A protester says California police forced her to drink cold water to lower her temperature so she could be put in jail
A California protester has accused police of forcing her to drink cold water to get her temperature low enough so she could be jailed, according to a report seen by Newsweek. The unidentified woman was part of a group of demonstrators who chained themselves to California Gov. Gavin Newsom's house on Monday demanding for him to release prison inmates due to coronavirus fears. The 14 arrested protesters have since accused jail staff of unhygienic practices, citing clogged toilets, cramped cells, and no sanitation. The demonstrators also say they were denied food and water "for the entire 16 hours," and that they didn't get medical attention despite some of them falling sick. Visit Business Insider's homepage for more stories.
A protester who was arrested outside California Gov. Gavin Newsom's house on Monday accused police of unsafe practices after she was allegedly forced to drink cold water to lower her temperature enough so she could be jailed. In a report seen by Newsweek, the unidentified woman said she had begun to "show a high fever" upon her arrival at Sacramento County Jail and was subsequently made to drink cold water. She had recently tested negative for COVID-19, but protesters have said that artificially lowering her temperature could have put others at risk of contracting the virus. The woman was part of a group of 14 demonstrators who were arrested after they chained themselves to the gate of Newsom's property on Monday. They were demanding the release of prison inmates due to coronavirus fears, and implored Newsom to halt transfers from prisons to US Immigration and Customs Enforcement custody (ICE). The group has since accused police and jail staff of unhygienic practices, citing clogged toilets, cramped cells, and mask-less jail staff who allegedly forced the protesters to put their unwashed fingers in their mouths to show they were not hiding any "contraband," Newsweek reported. According to the report, the demonstrators also said they were denied food and water "for the entire 16 hours" they were in custody and weren't given any medical attention even though one of them "became so severely ill that they were vomiting for hours, dizzy, losing their vision, experiencing cold sweats, and suffering from a migraine." "When we asked for hand sanitizer to perform this task safely, officers repeatedly refused, despite the fact that a medical staff member had a bottle of hand sanitizer just one room over," the group said in the report, according to Newsweek. The group was charged with trespassing and failure to leave, unlawful assembly and failure to disperse after a warning, the Sacramento Bee reported. Responding to the protest outside his home on Monday, Newsom said in a virtual press briefing that he was working on addressing the ongoing problem of coronavirus outbreaks in prisons, jails, and ICE detention centers in the state. "The worst thing we could do is mass release, where people are just released out to the streets and sidewalks, and end up in benches and up in parks, on the side of the road," he said, according to the Sacramento Bee. "That's not compassion, that would be...making the problem, in fact, worse."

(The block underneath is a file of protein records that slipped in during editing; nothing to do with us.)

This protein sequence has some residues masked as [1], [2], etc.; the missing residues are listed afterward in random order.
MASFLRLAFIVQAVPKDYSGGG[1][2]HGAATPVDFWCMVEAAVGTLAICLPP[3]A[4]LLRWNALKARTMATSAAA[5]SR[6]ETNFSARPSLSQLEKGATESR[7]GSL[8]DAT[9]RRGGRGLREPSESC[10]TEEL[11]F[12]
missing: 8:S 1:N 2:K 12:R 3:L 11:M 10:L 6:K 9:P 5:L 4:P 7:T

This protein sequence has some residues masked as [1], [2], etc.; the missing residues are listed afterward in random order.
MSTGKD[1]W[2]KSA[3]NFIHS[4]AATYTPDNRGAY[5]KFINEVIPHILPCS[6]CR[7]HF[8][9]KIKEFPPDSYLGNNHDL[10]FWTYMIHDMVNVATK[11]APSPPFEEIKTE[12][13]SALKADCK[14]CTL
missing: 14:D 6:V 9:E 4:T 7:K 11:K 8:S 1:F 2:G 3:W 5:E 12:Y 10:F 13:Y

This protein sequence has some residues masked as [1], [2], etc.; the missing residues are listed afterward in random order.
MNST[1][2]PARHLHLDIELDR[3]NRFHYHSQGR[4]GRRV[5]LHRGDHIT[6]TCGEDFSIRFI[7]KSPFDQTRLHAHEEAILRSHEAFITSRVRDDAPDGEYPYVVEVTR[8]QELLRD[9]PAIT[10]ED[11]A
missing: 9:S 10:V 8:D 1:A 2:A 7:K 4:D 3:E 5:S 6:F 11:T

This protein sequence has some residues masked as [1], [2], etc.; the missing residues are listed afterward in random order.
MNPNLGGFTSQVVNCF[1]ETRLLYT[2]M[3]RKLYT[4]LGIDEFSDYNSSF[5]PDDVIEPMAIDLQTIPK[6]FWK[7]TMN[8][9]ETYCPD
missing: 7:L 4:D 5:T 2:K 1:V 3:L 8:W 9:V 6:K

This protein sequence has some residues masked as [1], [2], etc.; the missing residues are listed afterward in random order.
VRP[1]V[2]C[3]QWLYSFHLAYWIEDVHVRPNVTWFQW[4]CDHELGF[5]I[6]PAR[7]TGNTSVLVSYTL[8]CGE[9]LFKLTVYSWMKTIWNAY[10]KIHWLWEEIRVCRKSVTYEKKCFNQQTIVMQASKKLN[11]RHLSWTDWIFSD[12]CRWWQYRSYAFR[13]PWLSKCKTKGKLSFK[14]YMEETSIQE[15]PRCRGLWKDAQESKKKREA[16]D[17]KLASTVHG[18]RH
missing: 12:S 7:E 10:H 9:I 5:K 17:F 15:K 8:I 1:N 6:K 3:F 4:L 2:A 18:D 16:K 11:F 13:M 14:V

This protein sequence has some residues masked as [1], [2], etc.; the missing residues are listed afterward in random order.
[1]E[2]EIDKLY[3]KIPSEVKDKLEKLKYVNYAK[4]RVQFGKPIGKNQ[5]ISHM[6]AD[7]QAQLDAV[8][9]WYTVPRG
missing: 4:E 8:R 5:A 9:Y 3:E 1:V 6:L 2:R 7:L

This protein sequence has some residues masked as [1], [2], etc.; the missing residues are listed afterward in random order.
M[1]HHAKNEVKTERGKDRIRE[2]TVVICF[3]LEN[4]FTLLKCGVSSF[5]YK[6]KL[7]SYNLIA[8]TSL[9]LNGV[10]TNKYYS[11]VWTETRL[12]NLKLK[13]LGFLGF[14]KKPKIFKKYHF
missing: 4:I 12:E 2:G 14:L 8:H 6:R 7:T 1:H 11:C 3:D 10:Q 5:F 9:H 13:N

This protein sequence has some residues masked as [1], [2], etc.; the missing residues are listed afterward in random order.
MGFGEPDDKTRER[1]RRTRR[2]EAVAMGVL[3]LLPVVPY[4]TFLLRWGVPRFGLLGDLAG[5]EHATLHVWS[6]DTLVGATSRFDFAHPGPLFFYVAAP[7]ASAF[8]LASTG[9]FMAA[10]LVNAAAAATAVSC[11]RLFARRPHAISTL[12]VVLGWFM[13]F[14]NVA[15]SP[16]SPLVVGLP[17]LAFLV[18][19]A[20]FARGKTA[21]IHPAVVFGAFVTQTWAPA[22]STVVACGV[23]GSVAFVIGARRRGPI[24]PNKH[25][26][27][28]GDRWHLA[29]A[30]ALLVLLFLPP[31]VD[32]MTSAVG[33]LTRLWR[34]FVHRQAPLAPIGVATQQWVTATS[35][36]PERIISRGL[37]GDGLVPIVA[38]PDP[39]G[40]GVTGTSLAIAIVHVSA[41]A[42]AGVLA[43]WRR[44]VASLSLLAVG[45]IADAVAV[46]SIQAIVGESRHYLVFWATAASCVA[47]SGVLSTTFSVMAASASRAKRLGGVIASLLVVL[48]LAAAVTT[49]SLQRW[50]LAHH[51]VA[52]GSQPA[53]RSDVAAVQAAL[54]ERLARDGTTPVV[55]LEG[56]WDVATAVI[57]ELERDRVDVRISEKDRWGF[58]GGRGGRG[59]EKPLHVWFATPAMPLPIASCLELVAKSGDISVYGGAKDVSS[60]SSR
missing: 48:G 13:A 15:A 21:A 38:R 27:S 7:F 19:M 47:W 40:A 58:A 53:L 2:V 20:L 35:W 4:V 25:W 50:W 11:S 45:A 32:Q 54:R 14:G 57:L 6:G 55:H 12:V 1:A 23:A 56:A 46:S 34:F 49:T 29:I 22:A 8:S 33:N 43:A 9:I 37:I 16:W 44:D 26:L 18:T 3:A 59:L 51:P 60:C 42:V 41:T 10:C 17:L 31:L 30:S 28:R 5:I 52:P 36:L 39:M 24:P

At the time of writing, the Sacramento County Jail had not responded to Business Insider's request for comment.
Read more: I toured prisons around the world — and the system that seems the most relaxed is also one that works These photos of prison cells around the world show how differently countries treat their criminals About 50 inmates escaped from Italian prisons as the coronavirus triggered riots and brought the country's criminal-justice system to a halt As many as 100,000 incarcerated people in our jails and prisons will die from the coronavirus, unless the US acts now
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